My Life as a Zucchini (2017; Claude Barras)
By Daniel Barnes
Spoiler alert: this film is not about a little boy who transforms into a zucchini. That goofball title and the Pop Art-meets-Cubist character designs do nothing to prepare you for this relatively realistic and fairly dark portrait of abused and abandoned children.
Director and co-writer Barras adapts a 2002 novel from French writer Gilles Paris into a stop-motion animated coming-of-age dramedy. It’s an interesting choice of format for the adaptation, given the dark subject matter. A boy accidentally kills his alcoholic mother and gets sent to a rural orphanage, where he feuds and bonds with his damaged housemates, while a kindly policeman frequently visits.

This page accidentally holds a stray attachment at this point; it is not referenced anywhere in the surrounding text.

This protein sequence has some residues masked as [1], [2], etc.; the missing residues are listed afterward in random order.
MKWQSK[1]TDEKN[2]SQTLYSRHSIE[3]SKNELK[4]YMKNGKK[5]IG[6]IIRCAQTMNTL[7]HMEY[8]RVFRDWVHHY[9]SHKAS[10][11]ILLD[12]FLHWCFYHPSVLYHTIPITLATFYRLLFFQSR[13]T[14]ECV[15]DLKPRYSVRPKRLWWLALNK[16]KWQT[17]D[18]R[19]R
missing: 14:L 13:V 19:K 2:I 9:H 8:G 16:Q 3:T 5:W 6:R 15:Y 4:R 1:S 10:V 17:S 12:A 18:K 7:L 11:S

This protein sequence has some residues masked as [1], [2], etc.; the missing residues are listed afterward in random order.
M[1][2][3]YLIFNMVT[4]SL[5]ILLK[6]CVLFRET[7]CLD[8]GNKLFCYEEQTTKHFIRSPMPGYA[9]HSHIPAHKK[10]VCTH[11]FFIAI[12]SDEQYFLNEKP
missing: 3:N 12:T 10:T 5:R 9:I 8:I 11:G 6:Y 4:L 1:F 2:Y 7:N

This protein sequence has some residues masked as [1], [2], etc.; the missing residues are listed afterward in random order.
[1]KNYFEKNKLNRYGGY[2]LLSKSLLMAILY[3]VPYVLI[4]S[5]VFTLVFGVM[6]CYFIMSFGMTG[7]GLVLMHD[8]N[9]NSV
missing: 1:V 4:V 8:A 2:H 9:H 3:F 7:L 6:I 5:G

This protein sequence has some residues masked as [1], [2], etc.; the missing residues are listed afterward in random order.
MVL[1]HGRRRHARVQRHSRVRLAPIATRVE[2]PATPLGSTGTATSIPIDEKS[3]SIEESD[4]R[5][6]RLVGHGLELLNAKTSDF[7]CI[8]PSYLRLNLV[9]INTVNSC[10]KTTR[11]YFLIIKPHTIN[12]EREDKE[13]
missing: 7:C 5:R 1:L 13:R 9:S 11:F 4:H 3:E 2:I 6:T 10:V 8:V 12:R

The movie possesses a naturalistic tone, style, sound and pace quite unlike anything else in the current world of animated film. However, that sore thumb status doesn’t always work in the film’s favor. As much as My Life as a Zucchini is French-in-a-good-way (intelligent, searching, free from repression), it’s also pretty French-in-a-bad-way (formless, meandering, pitiless yet sentimental). Animation aficionados need to ingest this thing post-haste. All others, tread lightly.